Asking for help can lead to more gifts than you think
How my illnesses led me to discover the power of vulnerability
Truth moment: I’m stubborn. I’d rather figure out problems by myself than ask for help. But when I was faced with two chronic illnesses, paroxysmal nocturnal hemoglobinuria (PNH) and aplastic anemia, I had to learn the importance of letting others help me.
Once I was diagnosed, caregivers were always around. But I still found myself trying to deal with my illnesses on my own by staying strong, reminding myself to take my medicine, and thinking I could attend doctor appointments alone. My mentality was “I can do this by myself.” Since the illnesses were mine, I didn’t want others to handle my burden and fix my problems.
As days turned to weeks, months, and long years of battling health issues, this way of living became my new normal. But I eventually realized I couldn’t do it alone. My caregivers were always willing and ready to help, but before real change could occur, I needed to step back from trying to control everything.
Giving up control wasn’t an easy task. It took some time for me to fully let go so others could step in. As I was already uncomfortable while dealing with my health issues, I felt as if I were stepping further into that “dis-ease” by opening up and learning about vulnerability.
One day, after stopping by the pharmacist to fill my prescriptions, I lined up all 15 of my pill bottles on the dining room table. Staring at them, I immediately became overwhelmed. I knew I didn’t have a choice about taking medicine every day. I tried to muster the strength to begin opening each bottle to take my medicine. Thoughts of being a burden to others filled my mind.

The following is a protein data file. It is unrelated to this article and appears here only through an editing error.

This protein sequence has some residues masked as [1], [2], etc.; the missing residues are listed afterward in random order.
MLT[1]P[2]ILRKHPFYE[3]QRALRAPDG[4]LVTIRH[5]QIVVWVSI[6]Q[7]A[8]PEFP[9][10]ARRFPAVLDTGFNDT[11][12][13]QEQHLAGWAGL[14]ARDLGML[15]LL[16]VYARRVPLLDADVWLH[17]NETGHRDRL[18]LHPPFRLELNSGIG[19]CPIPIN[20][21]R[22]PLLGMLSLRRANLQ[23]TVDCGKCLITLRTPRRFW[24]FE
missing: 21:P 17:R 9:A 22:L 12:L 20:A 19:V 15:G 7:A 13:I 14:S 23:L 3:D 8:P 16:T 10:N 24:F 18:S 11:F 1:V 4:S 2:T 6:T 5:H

I turned to look at my mom, feeling doubtful about this new life. My mom looked back at me and said, “You’re not in this alone.” And with that, she went out and bought a pill organizer to make it easier for me, and she later took on the responsibility of filling up the organizer when it was low.
Doing this small task is one of many ways my caregivers lessen my stress.
Vulnerability isn’t a weakness
When I began to ask for help, I felt weak, like my power was being taken away, like I was handing my obstacles and battles to others to tackle. I wanted my actions to show my caregivers and family that I was sorry for adding pressure to their lives.
There’s a weird balance that comes with vulnerability, I’ve come to understand. I don’t have to be vulnerable with everyone, but it’s important to be vulnerable with some. It wasn’t until I asked for help that my relationships began to deepen. Before being diagnosed, I already had many great relationships. But the bonds became stronger when I was able to reveal my real and raw side.
In one of Brené Brown’s TED talks, she describes vulnerability as necessary to create and maintain intimate relationships. She explains that it’s not weakness and that having the courage to open up leads to strong relational bonds.
Over my time asking for help, I learned to live with my sense of weakness, powerlessness, and shame. I started to become more confident in releasing the power of embarrassment. As others wanted to help me, I found their faces and voices bespoke a happier mood.
Asking for help doesn’t just help me; it also helps others. And the relationships that come from such requests offer an unforgettable experience.
Take small steps to ask others for help. Then watch how your request helps their lives as well.
Note: PNH News is strictly a news and information website about the disease. It does not provide medical advice, diagnosis, or treatment. This content is not intended to be a substitute for professional medical advice, diagnosis, or treatment. Always seek the advice of your physician or other qualified health provider with any questions you may have regarding a medical condition. Never disregard professional medical advice or delay in seeking it because of something you have read on this website. The opinions expressed in this column are not those of PNH News or its parent company, BioNews, and are intended to spark discussion about issues pertaining to paroxysmal nocturnal hemoglobinuria.